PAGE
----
Dateline Washington, October 19th (get it?) 2010: the Peoples Bank & Trust of America has now established itself as the only bank of any kind in the USA, totally owned and managed by the US House of Representatives.
A 2/3 majority must now approve all investment banking transactions; your district representative's staff reviews individual mortgage applications; and all 401(k), IRA, and remaining employer pension assets have been rolled into the Social Security Slush Fund.
Only federal and state elected officials are exempt from the 45% all purpose Income Tax. The estimated time to bring new companies public is 4.5 years; all individual account dividends and interest are paid directly into your IRS "grabber" account; CEO's salaries are limited to 50% of the amount paid to a first year congressman, and any government budget shortfalls are withdrawn from corporate earnings before any corporate obligations can be dealt with.
All employees receive the federal mandated minimum wage, except senior executives who are limited as mentioned above. Scary? This is a scenario that could play out if Congress (or the SEC) does not come to the rescue of the credit markets. You missed your opportunity to help stop it, but chances are a fix is on its way.
How many more businesses, jobs, and hopes will be killed by this irresponsible Congress? When will the average blogger realize that when a corporation fails, we all suffer? One would think that the informed and enlightened could take time out from their texting for a little research and education. Instead, they show their power by influencing public opinion numbers and the marshmallow politicians who worship them.
As economist Irwin Kellner and I have pointed out, this is no bailout and we are not nearly approaching a recession. Kellner's September 28th Market Watch article points out ten major differences between now and then: (1) In 1929, the DJIA plunged 40% in two months vs. around 30% in about a year.
(2) In 1933, the jobless rate was 33% vs. 6% today. (3) The GDP shrank 25% then, but has increased 6% now. (4) Consumer prices actually fell 30% then but haven't ever since. (5) Home prices dropped 30% then, but only 16% from the recent bubbly highs.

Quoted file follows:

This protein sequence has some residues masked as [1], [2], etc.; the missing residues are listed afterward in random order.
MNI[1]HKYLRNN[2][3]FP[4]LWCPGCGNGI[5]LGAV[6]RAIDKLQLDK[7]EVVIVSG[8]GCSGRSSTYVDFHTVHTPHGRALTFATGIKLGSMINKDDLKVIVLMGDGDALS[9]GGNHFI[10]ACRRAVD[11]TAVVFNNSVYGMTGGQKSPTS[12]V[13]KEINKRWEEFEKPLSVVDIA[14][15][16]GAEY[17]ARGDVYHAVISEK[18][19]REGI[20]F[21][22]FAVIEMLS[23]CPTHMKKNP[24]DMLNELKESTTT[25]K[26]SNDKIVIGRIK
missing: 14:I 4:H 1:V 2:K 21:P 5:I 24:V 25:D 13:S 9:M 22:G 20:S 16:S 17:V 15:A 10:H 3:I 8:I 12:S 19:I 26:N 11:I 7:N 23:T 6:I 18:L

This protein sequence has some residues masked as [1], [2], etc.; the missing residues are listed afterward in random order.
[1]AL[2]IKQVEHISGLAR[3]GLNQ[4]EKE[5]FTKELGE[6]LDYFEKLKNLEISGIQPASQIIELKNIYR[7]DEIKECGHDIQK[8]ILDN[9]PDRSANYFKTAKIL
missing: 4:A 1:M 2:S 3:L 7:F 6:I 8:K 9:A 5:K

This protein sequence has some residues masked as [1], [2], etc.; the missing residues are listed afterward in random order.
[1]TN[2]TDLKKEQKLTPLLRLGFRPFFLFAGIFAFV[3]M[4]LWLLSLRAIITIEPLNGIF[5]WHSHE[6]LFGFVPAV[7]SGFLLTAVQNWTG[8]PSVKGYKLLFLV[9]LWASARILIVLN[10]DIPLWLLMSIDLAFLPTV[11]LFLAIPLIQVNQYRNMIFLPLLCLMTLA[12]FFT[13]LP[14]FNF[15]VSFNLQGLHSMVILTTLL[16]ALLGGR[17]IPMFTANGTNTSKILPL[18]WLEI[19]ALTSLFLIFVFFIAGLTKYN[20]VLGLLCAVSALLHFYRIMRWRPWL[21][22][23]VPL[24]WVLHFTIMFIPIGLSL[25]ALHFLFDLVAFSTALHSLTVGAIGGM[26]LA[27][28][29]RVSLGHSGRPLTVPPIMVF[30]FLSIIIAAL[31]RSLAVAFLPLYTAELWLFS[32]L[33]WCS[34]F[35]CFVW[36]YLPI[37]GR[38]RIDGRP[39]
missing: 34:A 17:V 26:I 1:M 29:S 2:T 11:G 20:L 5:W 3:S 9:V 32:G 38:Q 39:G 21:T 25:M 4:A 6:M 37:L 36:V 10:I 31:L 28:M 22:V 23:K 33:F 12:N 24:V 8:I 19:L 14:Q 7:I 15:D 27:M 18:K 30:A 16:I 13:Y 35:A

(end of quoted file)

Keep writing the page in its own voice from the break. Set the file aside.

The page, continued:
(6) 40% of all mortgages were in default then vs. only 4% now. (7) 9,000 banks failed in the 1930s compared with just 25 or so (bigger and broader based ones) recently. (8) The Federal Reserve reduced the money supply, (9) raised interest rates, and (10) raised taxes on foreign imports.
Further, Kellner points out, we now have automatic stabilizers, deposit insurances, and market trading restrictions as protective elements. Today's Congress however, has never been good at connecting dots, has accomplished nothing under an unpopular president, and is ignoring its role as the primary creative force in today's problems.
This transfusion is needed because: bad laws have obscured the values on financial institution balance sheets, and have created a clot in the credit arteries that keep the economy alive.
Educate yourselves on the Accounting Rule's that require institutions to book paying assets at pennies on the dollar. Find out why institutions are afraid to loan money to one another--- over night, at any rate of interest--- strangling the credit markets.
Doing nothing is killing jobs, killing companies, and deferring retirements for those who were counting on 401(k) and IRA dollars to provide them with income. Congress, of course has an old-fashioned pension plan, so it is unaffected by such financial realities.
Investigate the relaxation of lending standards that Congress orchestrated over the past few administrations, before blaming the companies that then extended credit to many speculators and other buyers who falsified application papers. Learn how the SEC was prohibited from regulating the CDOs and other multiple-leveraged credit market speculations. There are as many culprits outside the corporate executive suite as in it.
Congress is bursting with pride over bringing some of the Rich and Famous to their knees, and capping some of their obscene compensation arrangements at still shareholder pillaging levels. I've spoken often about how these salaries need to be controlled. But the multi-level-mortgage-marketing schemes that Congress encouraged must be unbundled somehow, and a buy out is the proper vehicle.
Congress has punished the entire world with its attack on Wall Street, and both parties are to blame. Representatives of the states listed below voted "no" to the credit transfusion, causing death and destruction that, in many instances, cannot be recouped. We have to replace them with better decision makers, representatives who can think in economic terms when they have to.
The number and letter code after the state designation indicates the number of representatives and their party: AL-1R, AK-1R, AZ-4D4R, CA-15D9R, CO-2D2R, CT-1D, FL-1D13R, GA-4D7R, HI-2D, ID-1R, IL-4D5R, IN-3D3R, IA-1D2R, KS-1D2R, KY-2D2R, LA-2D3R, ME-1D, MD-2D1R, MA-3D, MI-3D6R, MN-2D2R, MS-3D, MO-2D3R, MT-1R, NE-3R, NV-1D1R, NH-2D, NJ-3D4R, NM-1D1R, NY-3D1R, NC-3D5R, OH-3D7R, OK-3R, OR-3D, PA-3D7R, SC-1R, SD-1D, TN-1D4R, TX-8D14R, UT-1D1R, VT-1D, VA-1D5R, WA-1D3R, WV-1R, WI-1D2R (Names withheld, but available from the author.)
On Friday evening, candidates Obama and McCain gave their support to the Capital infusion, but neither bothered to explain why--- a huge audience was ready to soak up the information. Over the weekend, both attended meetings to support the plan and to generate support from their respective parties.
Is there enough time left to find a hero?